"Parental Rights"

Conclusion

Comparing the current situation to the prevailing practice under President Clinton makes it clear that Republicans are attempting to change the rules governing their handling of federal court nominations. In analyzing this controversy, it is important to note that unlike the blockades of four years and more produced by Senate Republicans, not a single case of Democratic abuse of the blue slip policy has been suggested. At this point, Republicans have offered no good reason to change the rules, other than their desire to push through as many right-wing judicial nominees as quickly as possible while the Senate remains in their hands. As the New York Times explained on April 27:

[T]he blue slip policy [should not be abandoned] completely and give the Republicans carte blanche to ram though ideologically driven nominees who could reshape the federal judiciary for a generation to come…[J]udicious use of the blue slip policy [can help] to secure a balanced array of nominees that includes centrists along with conservatives…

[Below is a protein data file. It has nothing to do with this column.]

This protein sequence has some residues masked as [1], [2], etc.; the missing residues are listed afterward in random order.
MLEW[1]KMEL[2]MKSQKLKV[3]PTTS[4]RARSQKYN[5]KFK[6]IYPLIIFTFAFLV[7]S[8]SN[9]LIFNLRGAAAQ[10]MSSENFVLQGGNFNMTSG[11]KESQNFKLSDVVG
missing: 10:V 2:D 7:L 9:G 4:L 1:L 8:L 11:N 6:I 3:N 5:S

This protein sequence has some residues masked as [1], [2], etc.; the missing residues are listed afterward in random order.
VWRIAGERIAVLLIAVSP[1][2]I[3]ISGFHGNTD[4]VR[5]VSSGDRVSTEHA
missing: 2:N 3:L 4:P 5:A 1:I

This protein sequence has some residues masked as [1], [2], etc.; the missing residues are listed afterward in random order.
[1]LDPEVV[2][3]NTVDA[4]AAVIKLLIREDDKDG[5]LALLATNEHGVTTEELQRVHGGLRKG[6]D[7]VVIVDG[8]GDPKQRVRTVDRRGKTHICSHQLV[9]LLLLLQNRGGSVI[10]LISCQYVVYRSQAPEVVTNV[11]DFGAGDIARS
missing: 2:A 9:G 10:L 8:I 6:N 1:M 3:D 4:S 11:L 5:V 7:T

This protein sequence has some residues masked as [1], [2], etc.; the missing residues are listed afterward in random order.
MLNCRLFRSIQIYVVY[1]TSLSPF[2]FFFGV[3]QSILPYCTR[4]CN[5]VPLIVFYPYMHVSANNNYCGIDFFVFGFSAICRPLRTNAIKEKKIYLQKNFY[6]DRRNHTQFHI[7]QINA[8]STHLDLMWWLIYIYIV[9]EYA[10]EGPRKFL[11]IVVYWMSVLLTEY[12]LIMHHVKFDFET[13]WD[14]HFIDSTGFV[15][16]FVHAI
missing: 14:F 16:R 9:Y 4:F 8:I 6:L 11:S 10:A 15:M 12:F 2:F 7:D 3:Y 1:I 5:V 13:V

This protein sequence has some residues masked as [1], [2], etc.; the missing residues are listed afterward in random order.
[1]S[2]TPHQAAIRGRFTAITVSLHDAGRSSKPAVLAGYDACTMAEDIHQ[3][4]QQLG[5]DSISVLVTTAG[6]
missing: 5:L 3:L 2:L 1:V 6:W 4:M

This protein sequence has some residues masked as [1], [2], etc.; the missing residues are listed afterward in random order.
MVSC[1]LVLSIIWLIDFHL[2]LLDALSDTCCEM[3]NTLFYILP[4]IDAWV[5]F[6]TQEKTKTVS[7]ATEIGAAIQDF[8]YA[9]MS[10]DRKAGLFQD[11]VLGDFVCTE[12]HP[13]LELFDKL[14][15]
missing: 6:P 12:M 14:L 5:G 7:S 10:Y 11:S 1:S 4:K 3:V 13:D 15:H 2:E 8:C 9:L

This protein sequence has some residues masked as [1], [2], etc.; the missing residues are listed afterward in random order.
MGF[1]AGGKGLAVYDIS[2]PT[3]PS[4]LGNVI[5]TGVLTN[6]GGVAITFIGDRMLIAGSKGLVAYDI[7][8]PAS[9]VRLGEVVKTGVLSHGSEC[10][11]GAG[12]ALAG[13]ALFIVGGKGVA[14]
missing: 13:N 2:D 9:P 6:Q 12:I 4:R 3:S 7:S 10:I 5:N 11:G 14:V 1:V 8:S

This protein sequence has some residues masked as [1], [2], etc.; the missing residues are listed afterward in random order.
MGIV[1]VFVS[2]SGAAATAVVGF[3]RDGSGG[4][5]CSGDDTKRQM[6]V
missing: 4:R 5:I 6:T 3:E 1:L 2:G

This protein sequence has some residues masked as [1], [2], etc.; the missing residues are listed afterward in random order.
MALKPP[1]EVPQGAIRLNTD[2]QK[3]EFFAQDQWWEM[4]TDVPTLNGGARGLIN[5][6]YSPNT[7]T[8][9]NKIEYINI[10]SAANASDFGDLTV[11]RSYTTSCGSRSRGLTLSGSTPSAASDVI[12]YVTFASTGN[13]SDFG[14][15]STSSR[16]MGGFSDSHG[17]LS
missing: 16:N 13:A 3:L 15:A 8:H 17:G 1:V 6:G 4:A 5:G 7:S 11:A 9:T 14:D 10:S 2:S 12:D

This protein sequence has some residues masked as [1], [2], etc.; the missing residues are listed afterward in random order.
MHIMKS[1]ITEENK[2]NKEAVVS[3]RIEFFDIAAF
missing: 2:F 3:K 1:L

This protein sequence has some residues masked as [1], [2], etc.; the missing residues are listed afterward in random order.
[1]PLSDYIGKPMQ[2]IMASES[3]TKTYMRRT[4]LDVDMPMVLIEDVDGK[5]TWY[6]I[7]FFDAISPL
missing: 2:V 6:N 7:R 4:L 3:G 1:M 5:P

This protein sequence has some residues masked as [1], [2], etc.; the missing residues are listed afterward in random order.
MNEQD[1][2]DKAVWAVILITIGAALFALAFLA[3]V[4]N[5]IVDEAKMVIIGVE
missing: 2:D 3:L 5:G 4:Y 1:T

Under the current circumstances - despite the brief period in which the blue slip policy was misused to create judicial gridlock - the policy is one of the few mechanisms that can encourage leaders of both political parties to reach consensus on nominees, as occurred in the early years of the Clinton administration. The public has much at stake in this debate. With one party effectively controlling the White House and the Senate, any mechanism that contributes to “checks and balances” helps to ensure against judicial appointments that reflect a narrow, partisan ideology. In addition, there are ample signs that Democrats on the Judiciary Committee would use the blue slip policy with an appropriate degree of restraint. In a recent letter to President Bush, the nine Democrats on the committee proposed six guidelines to ensure a more productive relationship in deciding on federal court nominees. The guidelines made reasonable requests, for example, asking that the White House “give serious consideration to individuals proposed by as possible nominees” and that the administration “[c]onsult with home state senators and the Judiciary Committee … with enough time to allow senators to consider the potential nominee and provide a meaningful response to the administration before any formal clearance on the prospective nominee is initiated.” In the absence of other mechanisms, the blue slip policy currently offers the kind of leverage that can bring both sides together and force consultation to happen - thus, increasing the odds that the process produces mainstream judges to serve on our federal courts, and assuring an uneasy public that it can have confidence in the process and in the judges it produces.

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